Bank leaders are reevaluating their strategic priorities in an increasingly digital landscape, but they may be missing an opportunity to better serve small businesses.
A majority of the senior executives and board members responding to Bank Director’s 2023 Technology Survey, sponsored by Jack Henry & Associates, say their bank offers small business clients digital capabilities including mobile deposit (93%) and payments (84%). But less than half offer deposit account opening (41%), loan applications (37%) or treasury management capabilities (36%) via the digital channel. And far fewer offer payroll services (37%), accounts payable/receivable (19%) or cash flow monitoring (11%) as part of their digital banking suite.
Banks that neglect the small business segment could risk losing those customers, especially the very smallest of them, to fintech competitors, says Lee Wetherington, senior director of corporate strategy at Jack Henry. And too often, banks can’t truly identify their small business clients.
“When it comes to small businesses, [banks are] operating with huge blinders on, because they don’t realize that somewhere between 13 and 35% of their retail DDA [demand deposit account] base are being used to run micro and small businesses,” he says. “Eighty-plus percent of all small businesses are a single person.”
The survey also finds rising concern about the threat of digital neobanks such as Chime that have demonstrated success in growing deposits from a younger client base. While more than half of respondents still point to traditional competitors — small, local financial institutions and big/superregional banks — as their top threats, 42% say they’re concerned about neobanks that attract consumer deposits.
Just 18% of bank leaders believe their organization has the tools it needs to effectively serve Gen Z customers, between 16 and 26 years old.
“Banks can capture Gen Z customers with mobile-only account opening that doesn’t require funding upfront, early paycheck access and automated savings options,” says Jennifer Geis, senior analyst, corporate strategy at Jack Henry.
In anonymous comments, bank leaders say it’s challenging to meet the needs of this digitally-savvy generation, especially with the limited resources available to community banks. Some worry it may already be too late for their bank to win over Gen Z.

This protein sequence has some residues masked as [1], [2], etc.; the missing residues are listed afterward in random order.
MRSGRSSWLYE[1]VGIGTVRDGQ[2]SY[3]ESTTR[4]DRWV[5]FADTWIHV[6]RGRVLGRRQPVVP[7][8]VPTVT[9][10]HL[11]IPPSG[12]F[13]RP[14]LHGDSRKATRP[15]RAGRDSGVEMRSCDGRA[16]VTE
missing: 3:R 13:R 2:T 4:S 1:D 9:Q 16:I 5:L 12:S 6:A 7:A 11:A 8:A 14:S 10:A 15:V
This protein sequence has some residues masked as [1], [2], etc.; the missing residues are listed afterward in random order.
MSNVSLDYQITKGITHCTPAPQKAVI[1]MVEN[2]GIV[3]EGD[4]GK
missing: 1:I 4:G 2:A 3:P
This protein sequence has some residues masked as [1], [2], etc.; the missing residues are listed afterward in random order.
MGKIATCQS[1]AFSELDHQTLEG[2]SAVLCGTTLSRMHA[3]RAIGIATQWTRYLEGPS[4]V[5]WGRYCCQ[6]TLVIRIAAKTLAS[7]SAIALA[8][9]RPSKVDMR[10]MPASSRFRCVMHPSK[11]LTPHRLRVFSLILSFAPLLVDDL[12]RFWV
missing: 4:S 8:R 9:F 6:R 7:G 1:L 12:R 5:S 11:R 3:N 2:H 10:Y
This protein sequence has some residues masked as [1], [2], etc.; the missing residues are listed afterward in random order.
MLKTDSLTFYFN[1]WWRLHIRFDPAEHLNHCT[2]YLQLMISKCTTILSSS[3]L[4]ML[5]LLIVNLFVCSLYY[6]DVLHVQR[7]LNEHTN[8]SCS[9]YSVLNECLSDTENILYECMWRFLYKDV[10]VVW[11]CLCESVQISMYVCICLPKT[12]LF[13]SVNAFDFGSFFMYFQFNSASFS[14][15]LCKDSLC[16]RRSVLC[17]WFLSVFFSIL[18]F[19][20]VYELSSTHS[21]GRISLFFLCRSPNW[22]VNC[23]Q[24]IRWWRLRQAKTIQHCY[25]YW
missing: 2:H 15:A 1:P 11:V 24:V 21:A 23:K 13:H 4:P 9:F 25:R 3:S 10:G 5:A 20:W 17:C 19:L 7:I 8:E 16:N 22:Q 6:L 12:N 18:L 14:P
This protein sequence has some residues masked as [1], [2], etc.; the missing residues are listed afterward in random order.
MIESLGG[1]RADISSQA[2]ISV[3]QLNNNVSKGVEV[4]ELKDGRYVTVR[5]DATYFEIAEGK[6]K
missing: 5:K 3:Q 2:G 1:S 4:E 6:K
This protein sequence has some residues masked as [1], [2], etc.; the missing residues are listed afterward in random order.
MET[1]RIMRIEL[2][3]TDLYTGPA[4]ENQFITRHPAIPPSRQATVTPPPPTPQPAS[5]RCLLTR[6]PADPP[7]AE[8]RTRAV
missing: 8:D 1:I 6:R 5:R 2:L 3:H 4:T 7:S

“Are we too late to the game in the technology they want?” says one chief operating officer responding to the survey. “Have they already immersed themselves with other fintechs instead of banks?”
The Rising Neobank Threat
Sixty-one percent of respondents identify local banks or credit unions as their bank’s primary competitive threat, followed by big/superregional banks (56%) and neobanks that compete for consumer deposits (42%), such as Chime — a significant increase compared to last year’s survey.
Barriers To Adoption
Almost three-quarters cite integrating with the bank’s core as a chief obstacle to planned upgrades or implementations, followed by adoption or acceptance by bank staff (53%) and customer adoption (51%).
More than half (56%) say their board has discussed allocating budgets or resources to artificial intelligence, while 47% say the same about banking as a service. Smaller percentages have had similar discussions about blockchain (15%) or cryptocurrency and digital assets (24%).
More Dollars For Tech
A large majority (83%) of survey respondents say their bank’s technology budget increased over the past year, at a median increase of 10%. A median 15% of the technology budget is devoted to new initiatives, bank leaders report.
Seeking Board Expertise
Fifty-one percent say their board has at least one member they would consider to be a technology expert. Among those who do not, 38% say they are actively seeking a director with technology expertise.
This year, 44% of respondents say that digital channels are more critical to their bank’s strategy, compared with 33% who said the same last year. The percentage that rank digital channels and the branch as equally important also dropped, from 57% to 48%.
To view the high-level findings, click here.
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